Let $H\leq G$ be an inclusion of finite groups. Define a map $E\colon \mathbb{C}[G]\to \mathbb{C}[H]$ to be the $\mathbb{C}$-linear extension of $$ E(g)=\begin{cases} g &\text{if } g\in H\\\ 0 &\text{else,} \end{cases} $$ i.e., $E$ is the projection onto $\mathbb{C}[H]$. A finite subset $B\subset \mathbb{C}[G]$ will be called a left basis for $G$ over $H$ if $$ x=\sum\limits_{b\in B} b E(b^\ast x) $$ for all $x\in \mathbb{C}[G]$, where $\ast$ is the anti-linear extension of the map $g\mapsto g^{-1}$. For an example, take $B$ to be a set of left-coset representatives. Similarly, we can define a right basis to be a finite subset $B\subset \mathbb{C}[G]$ such that $$ x=\sum\limits_{b\in B} E(x b^\ast)b $$ for all $x\in\mathbb{C}[G]$.

Note that there exist groups for which there is a basis which is both a left and right basis, but $H$ is not a normal subgroup of $G$. One can take the subgroup of the symmetric group $S_n$ ($n\geq 3$) which fixes $1$. Then a set of left and right coset representatives is given by $$ \{ (1 j)|j=1,\dots,n\}. $$ Does there always exist a basis which is both a left and right basis, or are there inclusions of groups for which there is no simultaneous left and right basis?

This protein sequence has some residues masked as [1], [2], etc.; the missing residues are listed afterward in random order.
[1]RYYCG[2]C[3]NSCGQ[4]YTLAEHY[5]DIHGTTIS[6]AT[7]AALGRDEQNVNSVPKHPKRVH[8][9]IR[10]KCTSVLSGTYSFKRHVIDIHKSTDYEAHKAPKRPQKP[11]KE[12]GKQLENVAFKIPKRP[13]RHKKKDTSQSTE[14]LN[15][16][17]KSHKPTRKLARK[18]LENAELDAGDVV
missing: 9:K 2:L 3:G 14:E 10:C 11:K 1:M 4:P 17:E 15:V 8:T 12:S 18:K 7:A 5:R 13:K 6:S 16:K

The motivation for this question is another question from subfactor theory: if $N\subset M$ is a finite index, extremal $II_1$-subfactor, does there always exist a Pimsner-Popa basis which is both a left and right basis? The subgroup subfactor is an example of such a subfactor, and the question posed above is a watered-down version of the subfactor question, where perhaps an answer is already known or more easily obtainable.